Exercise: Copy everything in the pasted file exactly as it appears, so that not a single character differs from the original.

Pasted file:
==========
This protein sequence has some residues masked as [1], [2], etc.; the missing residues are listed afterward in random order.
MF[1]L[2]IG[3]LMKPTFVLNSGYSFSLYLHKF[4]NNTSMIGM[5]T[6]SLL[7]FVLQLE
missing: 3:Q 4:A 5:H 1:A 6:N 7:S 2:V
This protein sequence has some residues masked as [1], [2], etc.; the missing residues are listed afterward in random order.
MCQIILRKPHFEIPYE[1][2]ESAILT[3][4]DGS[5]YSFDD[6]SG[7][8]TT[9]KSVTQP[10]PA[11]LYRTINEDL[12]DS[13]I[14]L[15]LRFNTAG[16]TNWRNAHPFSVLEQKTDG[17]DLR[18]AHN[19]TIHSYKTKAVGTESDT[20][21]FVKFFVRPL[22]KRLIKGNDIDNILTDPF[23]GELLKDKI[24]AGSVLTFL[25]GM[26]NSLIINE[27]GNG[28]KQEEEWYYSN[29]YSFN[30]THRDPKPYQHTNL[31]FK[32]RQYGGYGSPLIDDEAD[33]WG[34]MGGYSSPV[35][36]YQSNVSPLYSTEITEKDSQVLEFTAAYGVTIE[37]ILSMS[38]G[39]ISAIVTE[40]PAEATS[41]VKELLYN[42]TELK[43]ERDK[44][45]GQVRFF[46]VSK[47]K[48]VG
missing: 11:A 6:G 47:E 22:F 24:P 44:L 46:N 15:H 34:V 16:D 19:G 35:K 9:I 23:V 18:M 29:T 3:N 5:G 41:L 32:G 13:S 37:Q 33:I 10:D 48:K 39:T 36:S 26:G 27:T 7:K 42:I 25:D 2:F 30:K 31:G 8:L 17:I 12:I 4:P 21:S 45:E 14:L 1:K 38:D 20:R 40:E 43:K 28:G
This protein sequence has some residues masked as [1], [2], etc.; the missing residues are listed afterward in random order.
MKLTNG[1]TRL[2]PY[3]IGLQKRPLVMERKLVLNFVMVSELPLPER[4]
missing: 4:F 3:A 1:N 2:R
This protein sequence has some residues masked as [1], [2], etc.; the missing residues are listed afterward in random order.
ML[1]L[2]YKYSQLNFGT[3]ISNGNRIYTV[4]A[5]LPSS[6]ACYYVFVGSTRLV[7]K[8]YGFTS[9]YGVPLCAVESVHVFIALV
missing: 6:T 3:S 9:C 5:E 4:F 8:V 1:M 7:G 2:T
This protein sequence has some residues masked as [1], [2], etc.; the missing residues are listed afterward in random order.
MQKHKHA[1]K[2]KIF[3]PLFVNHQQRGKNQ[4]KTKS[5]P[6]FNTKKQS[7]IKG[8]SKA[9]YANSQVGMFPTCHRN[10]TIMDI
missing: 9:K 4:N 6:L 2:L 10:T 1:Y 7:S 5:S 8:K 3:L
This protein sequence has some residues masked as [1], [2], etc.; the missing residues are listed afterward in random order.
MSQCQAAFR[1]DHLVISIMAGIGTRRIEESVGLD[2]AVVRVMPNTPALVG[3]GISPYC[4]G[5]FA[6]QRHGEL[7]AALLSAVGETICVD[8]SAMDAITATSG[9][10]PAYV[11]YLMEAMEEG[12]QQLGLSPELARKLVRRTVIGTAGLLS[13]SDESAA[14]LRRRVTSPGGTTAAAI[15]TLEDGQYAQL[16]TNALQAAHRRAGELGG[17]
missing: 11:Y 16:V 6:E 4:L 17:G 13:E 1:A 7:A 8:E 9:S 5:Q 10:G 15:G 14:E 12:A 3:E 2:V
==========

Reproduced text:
This protein sequence has some residues masked as [1], [2], etc.; the missing residues are listed afterward in random order.
MF[1]L[2]IG[3]LMKPTFVLNSGYSFSLYLHKF[4]NNTSMIGM[5]T[6]SLL[7]FVLQLE
missing: 3:Q 4:A 5:H 1:A 6:N 7:S 2:V
This protein sequence has some residues masked as [1], [2], etc.; the missing residues are listed afterward in random order.
MCQIILRKPHFEIPYE[1][2]ESAILT[3][4]DGS[5]YSFDD[6]SG[7][8]TT[9]KSVTQP[10]PA[11]LYRTINEDL[12]DS[13]I[14]L[15]LRFNTAG[16]TNWRNAHPFSVLEQKTDG[17]DLR[18]AHN[19]TIHSYKTKAVGTESDT[20][21]FVKFFVRPL[22]KRLIKGNDIDNILTDPF[23]GELLKDKI[24]AGSVLTFL[25]GM[26]NSLIINE[27]GNG[28]KQEEEWYYSN[29]YSFN[30]THRDPKPYQHTNL[31]FK[32]RQYGGYGSPLIDDEAD[33]WG[34]MGGYSSPV[35][36]YQSNVSPLYSTEITEKDSQVLEFTAAYGVTIE[37]ILSMS[38]G[39]ISAIVTE[40]PAEATS[41]VKELLYN[42]TELK[43]ERDK[44][45]GQVRFF[46]VSK[47]K[48]VG
missing: 11:A 6:G 47:E 22:F 24:P 44:L 46:N 15:H 34:V 16:D 19:G 35:K 9:I 23:V 18:M 29:T 3:N 5:G 41:L 32:G 13:S 37:Q 33:I 10:D 48:K 39:T 36:S 26:G 27:T 7:K 42:I 25:D 2:F 30:K 31:G 8:L 17:I 12:I 4:P 21:S 45:E 14:L 1:K 38:D 20:R 40:E 43:K 28:G
This protein sequence has some residues masked as [1], [2], etc.; the missing residues are listed afterward in random order.
MKLTNG[1]TRL[2]PY[3]IGLQKRPLVMERKLVLNFVMVSELPLPER[4]
missing: 4:F 3:A 1:N 2:R
This protein sequence has some residues masked as [1], [2], etc.; the missing residues are listed afterward in random order.
ML[1]L[2]YKYSQLNFGT[3]ISNGNRIYTV[4]A[5]LPSS[6]ACYYVFVGSTRLV[7]K[8]YGFTS[9]YGVPLCAVESVHVFIALV
missing: 6:T 3:S 9:C 5:E 4:F 8:V 1:M 7:G 2:T
This protein sequence has some residues masked as [1], [2], etc.; the missing residues are listed afterward in random order.
MQKHKHA[1]K[2]KIF[3]PLFVNHQQRGKNQ[4]KTKS[5]P[6]FNTKKQS[7]IKG[8]SKA[9]YANSQVGMFPTCHRN[10]TIMDI
missing: 9:K 4:N 6:L 2:L 10:T 1:Y 7:S 5:S 8:K 3:L
This protein sequence has some residues masked as [1], [2], etc.; the missing residues are listed afterward in random order.
MSQCQAAFR[1]DHLVISIMAGIGTRRIEESVGLD[2]AVVRVMPNTPALVG[3]GISPYC[4]G[5]FA[6]QRHGEL[7]AALLSAVGETICVD[8]SAMDAITATSG[9][10]PAYV[11]YLMEAMEEG[12]QQLGLSPELARKLVRRTVIGTAGLLS[13]SDESAA[14]LRRRVTSPGGTTAAAI[15]TLEDGQYAQL[16]TNALQAAHRRAGELGG[17]
missing: 11:Y 16:V 6:E 4:L 17:G 13:E 1:A 7:A 8:E 9:S 5:Q 10:G 15:G 14:E 12:A 3:E 2:V